MRI

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Magnetic Resonance Imaging, or MRI, is a painless, diagnostic test that allows radiologists to see inside some areas of the body, which cannot be seen using conventional x-rays. This imaging method produces a series of cross-sectional pictures. Physicians can detect many conditions in earlier stages improving prognosis.

How to Schedule an MRI Exam

A prescription from a physician is required for an MRI exam. You may need a referral from your physician or pre-authorization from your insurance company. Consult with your physician before scheduling your appointment.

MRI Services are performed in the following locations; please contact us for more information or to schedule an appointment:

St. Joseph's Regional Medical Center, Paterson: 973.754.2283

St. Joseph's Wayne Hospital, Wayne: 973.956.3312

St. Joseph's Ambulatory Imaging Center, Clifton: 973.569.6300

St. Joseph's Ambulatory Imaging Center at Carlstadt  201.372.1020


Common uses

Areas of the body, which may undergo a MRI scan include the head, chest, abdomen, vital organs, blood vessels, joints, spine, or extremities such as hands, wrists, ankles, and feet.

Safety

MRI scanners do not use x-rays. Instead, they use a very strong magnet and radio frequency. It is important to tell the technologist if there is a possibility you could be pregnant. There is no evidence that MRI is unsafe for a developing fetus; however, we are still careful in the use of MRI on pregnant patients. Our staff is trained in MRI safety. Our equipment is maintained according to the American College of Radiology Guidelines.

Surgical Implants

Certain metallic implants are not safe for MRI. Inform the staff of any surgical implants. Patients with pacemakers or defibrillators cannot have a MRI under any circumstances.

Pediatric MR Imaging

We welcome pediatric patients at our imaging centers. Children requiring conscious sedation, however, are limited to our Paterson location.

 

What should I expect BEFORE my MRI Exam?

Medications

It is important for you to keep to your regular medication schedule. Just let our staff know what medications you have taken prior to your MRI Exam.

Food and drink

You may eat or drink anything you like before a typical MRI test. If you are having your abdomen scanned it may be necessary for you to fast for a few hours before the test.

What to wear

For all MRI scans, you most likely will change into a hospital gown. There is a secure locker for your clothes. It is best, however, if you leave valuable items at home. If you are wearing anything metallic, such as jewelry, dentures, eyeglasses, or hearing aids that might interfere with the MRI scan, we will ask you to remove them. Credit cards, electronic devices, watches, and other metallic objects will not be permitted in the MRI scan room.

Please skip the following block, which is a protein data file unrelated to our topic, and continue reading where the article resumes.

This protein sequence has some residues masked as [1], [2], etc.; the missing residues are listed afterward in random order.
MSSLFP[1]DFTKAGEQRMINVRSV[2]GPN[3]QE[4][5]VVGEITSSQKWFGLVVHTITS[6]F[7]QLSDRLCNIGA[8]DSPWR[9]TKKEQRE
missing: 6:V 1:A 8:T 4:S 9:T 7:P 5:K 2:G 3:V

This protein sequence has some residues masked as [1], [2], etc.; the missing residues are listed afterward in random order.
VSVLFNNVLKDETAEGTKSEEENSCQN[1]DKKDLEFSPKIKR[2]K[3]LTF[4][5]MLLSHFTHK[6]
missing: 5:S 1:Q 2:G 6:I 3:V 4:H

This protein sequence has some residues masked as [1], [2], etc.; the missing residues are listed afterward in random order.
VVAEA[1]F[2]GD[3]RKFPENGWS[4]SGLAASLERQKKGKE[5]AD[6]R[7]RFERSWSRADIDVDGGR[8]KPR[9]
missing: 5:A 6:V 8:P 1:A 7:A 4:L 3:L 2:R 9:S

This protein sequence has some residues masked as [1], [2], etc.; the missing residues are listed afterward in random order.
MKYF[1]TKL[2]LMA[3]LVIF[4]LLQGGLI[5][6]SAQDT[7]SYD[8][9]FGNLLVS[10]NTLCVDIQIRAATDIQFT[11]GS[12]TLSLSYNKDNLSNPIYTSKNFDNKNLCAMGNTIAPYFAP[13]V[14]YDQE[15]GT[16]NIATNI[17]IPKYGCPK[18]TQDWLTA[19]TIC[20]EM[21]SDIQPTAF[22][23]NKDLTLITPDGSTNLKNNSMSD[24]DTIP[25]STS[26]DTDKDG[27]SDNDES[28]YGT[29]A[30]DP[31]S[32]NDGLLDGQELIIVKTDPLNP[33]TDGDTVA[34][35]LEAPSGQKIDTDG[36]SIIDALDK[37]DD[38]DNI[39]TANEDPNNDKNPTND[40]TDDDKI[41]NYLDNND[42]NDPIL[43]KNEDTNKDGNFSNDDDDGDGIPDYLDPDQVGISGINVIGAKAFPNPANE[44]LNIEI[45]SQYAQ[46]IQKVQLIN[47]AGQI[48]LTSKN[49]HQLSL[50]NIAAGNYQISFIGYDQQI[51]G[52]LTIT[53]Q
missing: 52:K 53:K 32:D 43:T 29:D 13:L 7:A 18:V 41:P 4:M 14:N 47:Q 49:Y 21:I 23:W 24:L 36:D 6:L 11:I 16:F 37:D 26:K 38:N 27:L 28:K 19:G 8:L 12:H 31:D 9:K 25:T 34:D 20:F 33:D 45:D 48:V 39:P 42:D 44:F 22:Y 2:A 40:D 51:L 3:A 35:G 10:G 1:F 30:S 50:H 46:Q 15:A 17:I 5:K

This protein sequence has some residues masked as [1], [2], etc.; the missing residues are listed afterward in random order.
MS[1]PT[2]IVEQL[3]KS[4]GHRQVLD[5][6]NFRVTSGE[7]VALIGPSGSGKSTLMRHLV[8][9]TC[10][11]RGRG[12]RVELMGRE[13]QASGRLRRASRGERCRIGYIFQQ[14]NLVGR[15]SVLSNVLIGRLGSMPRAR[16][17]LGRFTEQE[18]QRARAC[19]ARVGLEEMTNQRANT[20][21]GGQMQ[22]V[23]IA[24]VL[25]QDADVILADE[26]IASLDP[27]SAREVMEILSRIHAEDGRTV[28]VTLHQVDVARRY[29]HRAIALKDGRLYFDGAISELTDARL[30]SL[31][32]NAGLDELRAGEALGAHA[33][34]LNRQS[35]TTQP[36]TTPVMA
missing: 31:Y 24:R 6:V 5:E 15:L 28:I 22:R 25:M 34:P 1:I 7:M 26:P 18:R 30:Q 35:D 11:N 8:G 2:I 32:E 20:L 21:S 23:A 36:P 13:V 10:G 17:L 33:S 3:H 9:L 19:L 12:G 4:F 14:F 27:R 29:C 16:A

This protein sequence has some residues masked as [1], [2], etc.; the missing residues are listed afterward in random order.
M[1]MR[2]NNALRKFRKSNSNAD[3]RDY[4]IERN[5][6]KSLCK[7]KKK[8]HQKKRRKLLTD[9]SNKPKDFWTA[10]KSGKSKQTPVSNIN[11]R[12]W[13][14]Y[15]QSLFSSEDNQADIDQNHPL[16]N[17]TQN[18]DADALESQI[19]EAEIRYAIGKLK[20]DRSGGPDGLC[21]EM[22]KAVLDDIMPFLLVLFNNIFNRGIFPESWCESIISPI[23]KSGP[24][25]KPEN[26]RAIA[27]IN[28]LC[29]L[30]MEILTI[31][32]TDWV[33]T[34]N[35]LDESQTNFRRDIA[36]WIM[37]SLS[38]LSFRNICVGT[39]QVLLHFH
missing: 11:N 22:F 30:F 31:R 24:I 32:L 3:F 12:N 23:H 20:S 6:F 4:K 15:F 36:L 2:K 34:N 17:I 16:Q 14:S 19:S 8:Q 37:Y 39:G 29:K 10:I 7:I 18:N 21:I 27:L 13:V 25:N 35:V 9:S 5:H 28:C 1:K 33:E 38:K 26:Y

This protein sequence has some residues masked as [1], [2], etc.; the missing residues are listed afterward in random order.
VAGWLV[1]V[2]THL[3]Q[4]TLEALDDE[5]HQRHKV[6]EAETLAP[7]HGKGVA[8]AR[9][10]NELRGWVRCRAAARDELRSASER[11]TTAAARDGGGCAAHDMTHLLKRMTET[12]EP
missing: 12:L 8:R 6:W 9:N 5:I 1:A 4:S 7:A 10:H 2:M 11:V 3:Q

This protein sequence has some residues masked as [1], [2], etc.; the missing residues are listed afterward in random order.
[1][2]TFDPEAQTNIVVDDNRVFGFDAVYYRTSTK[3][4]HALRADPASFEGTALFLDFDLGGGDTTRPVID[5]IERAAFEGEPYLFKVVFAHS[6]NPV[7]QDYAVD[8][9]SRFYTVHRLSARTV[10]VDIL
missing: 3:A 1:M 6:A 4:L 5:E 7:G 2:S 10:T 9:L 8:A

Intravenous preparation

Many of our patients receive a contrast agent intravenously (IV - in a vein in the arm) during their MRI scan in order to give a clearer picture of the area being scanned. If your doctor has determined that this procedure will enhance your MRI scan results, the technologist will place an IV in your arm.

 

What will I experience DURING my MRI Exam?

Scanning

Your technologist will bring you into the MRI scan room where you will lie down on the patient table. The technologist positions the part of your body to be scanned in the middle of the large cylindrical magnet. The scanner does not touch you, nor do you feel anything. Because the scanner does make a loud knocking noise when it takes the pictures, the technologist will offer you headphones to listen to music or earplugs to lessen the sound. The technologist leaves the room, but can see and hear you throughout the exam. It is important for you to lie very still and at some points, you may be asked to briefly hold your breath as the picture is taken.

Length of MRI exam

Each MRI scan is individualized and tailored to each patient's needs. If you've had a previous MRI exam, do not be concerned if this one is longer or shorter duration. After your preliminary scan, if you require a contrast medium, the technologist will bring you out of the magnet and inject the contrast into the IV placed in your arm. The technologist then returns you to your original position in the magnet to take additional images.

Contrast medium

Gadolinium is the contrast medium used in MRI Imaging to highlight your organs and blood vessels and help the radiologist to see them better. The incidence of reaction is extremely rare. In fact, most patients will feel nothing at all during or after the injection.

 

What should I expect AFTER my MRI Exam?

You have no restrictions after having a MRI exam and can go about your normal activities. To help eliminate the contrast medium from your body, remember to drink plenty of fluids.

MRI Exam Results

All MRI exams are read by our specially-trained radiologist. After the scan has been read, the results are sent to your physician, who will discuss them with you.

Additional Information and Resources

For further information on MRI click here.

 

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